8 Reasons Why Veterinarians Should Consider A Secondary Source Of Income
“Who wouldn’t enjoy an second source of income as a veterinarian?”
My friend had asked me this question at the onset of the pandemic. “Why don’t you start writing blogs? You can educate more people this way and monetize your expertise,” he said.
Honestly, I was a bit skeptical at the time. Veterinarians typically enter the field out of a sense of passion.
We frequently don’t believe that we are capable of more than performing clinical practice. There’s this belief that it would be too difficult for a vet to don other hats. I, for one, never believed that I could do something other than being a soft tissue surgeon. After my friend planted this idea, I gave it a good thought and started writing a few articles. What began as a blog that I assumed no one would read quickly led to me becoming a biweekly newspaper columnist.
However, writing did eventually become my secondary source of income. Although it just happened to me by chance, I’ve learned how valuable it is to have a secondary source of income. Therefore, I would advise everyone in the industry to consider it.
Here are some reasons why you should consider creating a secondary source of income for yourself as a veterinarian.
1. Pay Off Your Veterinary Student Loan
The student loans and debts required to become a veterinarian leave many of us crippled. Due to these significant obligations, some of us might even regret entering the field.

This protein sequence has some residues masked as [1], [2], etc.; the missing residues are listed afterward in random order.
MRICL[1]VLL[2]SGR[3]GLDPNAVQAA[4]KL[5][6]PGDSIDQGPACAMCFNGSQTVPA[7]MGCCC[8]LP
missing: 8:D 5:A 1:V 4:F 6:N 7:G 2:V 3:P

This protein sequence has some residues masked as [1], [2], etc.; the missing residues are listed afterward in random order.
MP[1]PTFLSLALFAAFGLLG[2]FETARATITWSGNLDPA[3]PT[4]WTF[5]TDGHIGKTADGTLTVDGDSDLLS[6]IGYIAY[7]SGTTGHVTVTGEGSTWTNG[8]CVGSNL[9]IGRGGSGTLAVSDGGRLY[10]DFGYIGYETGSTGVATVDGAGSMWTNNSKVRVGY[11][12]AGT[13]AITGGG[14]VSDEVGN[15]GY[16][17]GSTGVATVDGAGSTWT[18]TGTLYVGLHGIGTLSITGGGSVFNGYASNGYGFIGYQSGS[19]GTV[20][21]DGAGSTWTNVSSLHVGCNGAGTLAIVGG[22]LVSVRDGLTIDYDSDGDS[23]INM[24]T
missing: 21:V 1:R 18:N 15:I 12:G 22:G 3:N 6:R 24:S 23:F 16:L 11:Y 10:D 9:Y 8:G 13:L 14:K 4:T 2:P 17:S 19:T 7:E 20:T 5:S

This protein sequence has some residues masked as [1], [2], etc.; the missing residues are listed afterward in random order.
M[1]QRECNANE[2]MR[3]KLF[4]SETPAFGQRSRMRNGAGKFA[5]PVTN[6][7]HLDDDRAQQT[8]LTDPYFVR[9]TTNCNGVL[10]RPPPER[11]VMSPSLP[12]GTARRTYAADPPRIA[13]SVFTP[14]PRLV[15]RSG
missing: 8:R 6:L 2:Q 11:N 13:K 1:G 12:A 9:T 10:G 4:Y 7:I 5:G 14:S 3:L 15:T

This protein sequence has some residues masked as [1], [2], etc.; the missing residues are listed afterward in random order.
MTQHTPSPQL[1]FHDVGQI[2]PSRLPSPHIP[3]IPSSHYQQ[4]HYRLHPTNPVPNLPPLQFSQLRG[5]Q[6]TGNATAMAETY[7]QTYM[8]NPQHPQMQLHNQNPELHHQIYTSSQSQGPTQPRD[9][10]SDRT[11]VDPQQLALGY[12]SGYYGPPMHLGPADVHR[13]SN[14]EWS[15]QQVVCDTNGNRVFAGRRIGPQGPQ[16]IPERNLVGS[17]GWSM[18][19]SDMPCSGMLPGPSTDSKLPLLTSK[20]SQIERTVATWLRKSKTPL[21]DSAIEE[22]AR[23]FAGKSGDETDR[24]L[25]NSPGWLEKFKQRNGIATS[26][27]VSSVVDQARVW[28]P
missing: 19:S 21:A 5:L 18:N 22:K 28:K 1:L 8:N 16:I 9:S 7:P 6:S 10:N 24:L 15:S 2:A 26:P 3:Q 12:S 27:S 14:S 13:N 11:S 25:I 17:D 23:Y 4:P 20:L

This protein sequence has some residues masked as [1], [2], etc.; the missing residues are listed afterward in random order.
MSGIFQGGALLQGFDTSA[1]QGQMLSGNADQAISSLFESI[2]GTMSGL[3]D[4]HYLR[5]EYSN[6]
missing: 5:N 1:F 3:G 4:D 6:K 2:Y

While your income does help pay off your debts, a secondary source of income may help you get out from under that mountain of debt sooner.
You can then enjoy the profession you have worked hard for without feeling the burden of debt weighing you down.
2. Counter Spiraling Inflation
Isn’t it true that the world we live in now is incredibly unpredictable? We anticipate a recession, and the impacts of inflation are already permeating our daily lives. Your buffer against these escalating expenses will be this additional source of income.
You will not need to compromise your primary source of income, even if there’s a price hike on everyday needs. Due to my extra income sources, I can still afford to drive to work every day, despite the growing cost of fuel. I do not have to dig into my primary income source to afford this luxury.
3. Pursue Your Hobby
While improving one’s financial situation is the main goal of finding a second source of income, other factors are also at play.
The veterinary profession can get monotonous and stressful. It can also lead to burnout and compassion fatigue. Mental exhaustion is frequently caused by dealing with agitated clients, seeing sick animals, and always striving to do your best.
Utilizing an existing hobby as a supplemental source of money is a solid strategy.
For instance, one of my coworkers has always been passionate about creating stationery. She established her own small business for planners, notebooks, and stickers during the pandemic. She can pursue her interests with the help of this business while simultaneously earning money. It is a win-win situation.
4. Acquire New Skills
Another one of my coworkers works as a freelance veterinary orthopedic surgeon and is also a fitness trainer.
I did a certification course in content writing after I started my journey as a writer. Compared to my other veterinary colleagues, I am now much more adept at comprehending how Google Analytics or SEO functions. My coworker, who owns the stationery store, has mastered using Procreate on her iPad to produce stunning graphics. The orthopedic surgeon is currently doing a fitness trainer course to further his education in that field.
You can grow by having a second source of income, both monetarily and personally.